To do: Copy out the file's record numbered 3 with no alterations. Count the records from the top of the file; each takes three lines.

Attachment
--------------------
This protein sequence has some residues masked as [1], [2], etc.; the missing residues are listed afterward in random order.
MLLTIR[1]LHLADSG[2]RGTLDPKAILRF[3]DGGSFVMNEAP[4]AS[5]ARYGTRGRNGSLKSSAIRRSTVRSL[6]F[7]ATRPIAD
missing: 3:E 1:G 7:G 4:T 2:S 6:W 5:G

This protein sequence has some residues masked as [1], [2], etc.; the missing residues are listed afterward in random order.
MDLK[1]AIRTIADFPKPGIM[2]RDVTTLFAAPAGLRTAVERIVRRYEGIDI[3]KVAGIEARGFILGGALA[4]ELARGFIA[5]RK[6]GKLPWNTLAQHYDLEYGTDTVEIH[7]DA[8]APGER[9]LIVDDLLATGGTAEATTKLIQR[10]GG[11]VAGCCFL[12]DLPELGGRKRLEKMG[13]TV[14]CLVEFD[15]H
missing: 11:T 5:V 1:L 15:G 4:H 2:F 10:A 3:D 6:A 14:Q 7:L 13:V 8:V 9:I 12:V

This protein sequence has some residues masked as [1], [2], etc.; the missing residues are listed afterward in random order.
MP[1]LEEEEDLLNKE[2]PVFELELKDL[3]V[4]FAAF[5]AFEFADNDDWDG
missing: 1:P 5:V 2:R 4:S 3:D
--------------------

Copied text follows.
This protein sequence has some residues masked as [1], [2], etc.; the missing residues are listed afterward in random order.
MP[1]LEEEEDLLNKE[2]PVFELELKDL[3]V[4]FAAF[5]AFEFADNDDWDG
missing: 1:P 5:V 2:R 4:S 3:D